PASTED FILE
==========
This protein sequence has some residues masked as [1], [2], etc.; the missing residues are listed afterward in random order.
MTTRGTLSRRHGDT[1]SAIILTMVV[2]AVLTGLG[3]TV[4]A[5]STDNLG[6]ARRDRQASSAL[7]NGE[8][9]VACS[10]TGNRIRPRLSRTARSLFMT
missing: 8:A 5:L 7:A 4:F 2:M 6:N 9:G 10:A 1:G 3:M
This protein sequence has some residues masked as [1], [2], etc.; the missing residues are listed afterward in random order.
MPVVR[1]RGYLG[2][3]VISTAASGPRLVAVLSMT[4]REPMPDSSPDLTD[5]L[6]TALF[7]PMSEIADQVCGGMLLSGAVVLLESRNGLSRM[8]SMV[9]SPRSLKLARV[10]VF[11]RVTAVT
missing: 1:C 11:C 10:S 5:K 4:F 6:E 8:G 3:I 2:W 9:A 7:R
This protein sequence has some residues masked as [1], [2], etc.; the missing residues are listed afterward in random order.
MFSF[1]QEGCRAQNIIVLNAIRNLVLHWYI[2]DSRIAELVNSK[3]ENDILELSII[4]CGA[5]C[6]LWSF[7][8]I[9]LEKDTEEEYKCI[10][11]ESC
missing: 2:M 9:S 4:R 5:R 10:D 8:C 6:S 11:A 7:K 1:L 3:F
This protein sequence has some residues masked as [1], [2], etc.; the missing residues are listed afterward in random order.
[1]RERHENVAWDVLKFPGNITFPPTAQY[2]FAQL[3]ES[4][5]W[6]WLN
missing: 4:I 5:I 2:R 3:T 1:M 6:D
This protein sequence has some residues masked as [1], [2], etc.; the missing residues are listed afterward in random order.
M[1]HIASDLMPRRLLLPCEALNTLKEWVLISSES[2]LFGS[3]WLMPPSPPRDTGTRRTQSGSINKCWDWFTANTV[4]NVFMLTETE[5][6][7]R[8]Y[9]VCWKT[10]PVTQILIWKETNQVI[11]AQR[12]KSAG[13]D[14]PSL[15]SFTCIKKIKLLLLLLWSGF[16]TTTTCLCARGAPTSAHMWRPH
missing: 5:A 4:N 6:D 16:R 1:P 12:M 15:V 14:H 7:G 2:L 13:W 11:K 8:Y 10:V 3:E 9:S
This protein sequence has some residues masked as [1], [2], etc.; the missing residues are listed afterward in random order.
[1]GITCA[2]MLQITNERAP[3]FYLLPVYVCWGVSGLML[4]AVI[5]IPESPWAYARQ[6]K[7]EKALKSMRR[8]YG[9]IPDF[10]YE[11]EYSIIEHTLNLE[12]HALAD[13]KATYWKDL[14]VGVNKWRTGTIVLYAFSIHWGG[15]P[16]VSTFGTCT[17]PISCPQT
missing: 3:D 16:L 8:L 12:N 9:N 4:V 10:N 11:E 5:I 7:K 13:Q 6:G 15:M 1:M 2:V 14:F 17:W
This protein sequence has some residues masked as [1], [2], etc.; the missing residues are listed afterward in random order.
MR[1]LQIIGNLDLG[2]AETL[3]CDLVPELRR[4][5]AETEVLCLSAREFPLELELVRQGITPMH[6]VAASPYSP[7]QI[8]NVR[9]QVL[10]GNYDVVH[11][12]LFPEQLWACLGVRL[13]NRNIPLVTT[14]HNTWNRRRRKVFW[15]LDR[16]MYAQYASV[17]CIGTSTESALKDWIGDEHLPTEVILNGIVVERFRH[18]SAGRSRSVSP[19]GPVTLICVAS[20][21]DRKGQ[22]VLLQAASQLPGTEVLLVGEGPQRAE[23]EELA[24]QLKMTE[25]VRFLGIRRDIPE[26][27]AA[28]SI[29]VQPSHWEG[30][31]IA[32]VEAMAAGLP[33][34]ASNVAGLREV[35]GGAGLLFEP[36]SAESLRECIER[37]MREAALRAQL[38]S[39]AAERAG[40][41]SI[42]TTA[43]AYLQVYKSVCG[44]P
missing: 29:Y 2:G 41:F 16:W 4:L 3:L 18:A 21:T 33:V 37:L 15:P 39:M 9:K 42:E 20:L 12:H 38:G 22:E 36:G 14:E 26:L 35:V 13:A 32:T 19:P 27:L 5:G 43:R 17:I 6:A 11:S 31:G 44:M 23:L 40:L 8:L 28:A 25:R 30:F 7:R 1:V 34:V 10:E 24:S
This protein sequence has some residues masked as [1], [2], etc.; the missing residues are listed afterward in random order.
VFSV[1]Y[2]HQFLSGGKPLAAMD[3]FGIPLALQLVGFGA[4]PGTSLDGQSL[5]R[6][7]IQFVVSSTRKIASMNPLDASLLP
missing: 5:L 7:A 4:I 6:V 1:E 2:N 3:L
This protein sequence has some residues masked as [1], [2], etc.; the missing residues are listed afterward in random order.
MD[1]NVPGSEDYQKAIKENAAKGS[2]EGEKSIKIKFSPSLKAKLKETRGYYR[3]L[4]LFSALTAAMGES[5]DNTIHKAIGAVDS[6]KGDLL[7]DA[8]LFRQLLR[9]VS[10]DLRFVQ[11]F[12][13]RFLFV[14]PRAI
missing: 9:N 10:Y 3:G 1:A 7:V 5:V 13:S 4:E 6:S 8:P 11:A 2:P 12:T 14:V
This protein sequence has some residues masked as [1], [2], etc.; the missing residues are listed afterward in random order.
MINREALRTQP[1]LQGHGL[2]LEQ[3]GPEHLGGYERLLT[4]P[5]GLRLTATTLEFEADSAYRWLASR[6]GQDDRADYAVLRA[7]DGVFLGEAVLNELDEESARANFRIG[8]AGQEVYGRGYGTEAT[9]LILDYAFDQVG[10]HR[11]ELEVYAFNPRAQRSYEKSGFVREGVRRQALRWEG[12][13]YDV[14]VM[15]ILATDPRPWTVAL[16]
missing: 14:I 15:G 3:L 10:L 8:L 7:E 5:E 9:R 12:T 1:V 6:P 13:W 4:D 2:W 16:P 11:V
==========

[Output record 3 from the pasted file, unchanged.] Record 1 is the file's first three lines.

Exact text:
This protein sequence has some residues masked as [1], [2], etc.; the missing residues are listed afterward in random order.
MFSF[1]QEGCRAQNIIVLNAIRNLVLHWYI[2]DSRIAELVNSK[3]ENDILELSII[4]CGA[5]C[6]LWSF[7][8]I[9]LEKDTEEEYKCI[10][11]ESC
missing: 2:M 9:S 4:R 5:R 10:D 8:C 6:S 11:A 7:K 1:L 3:F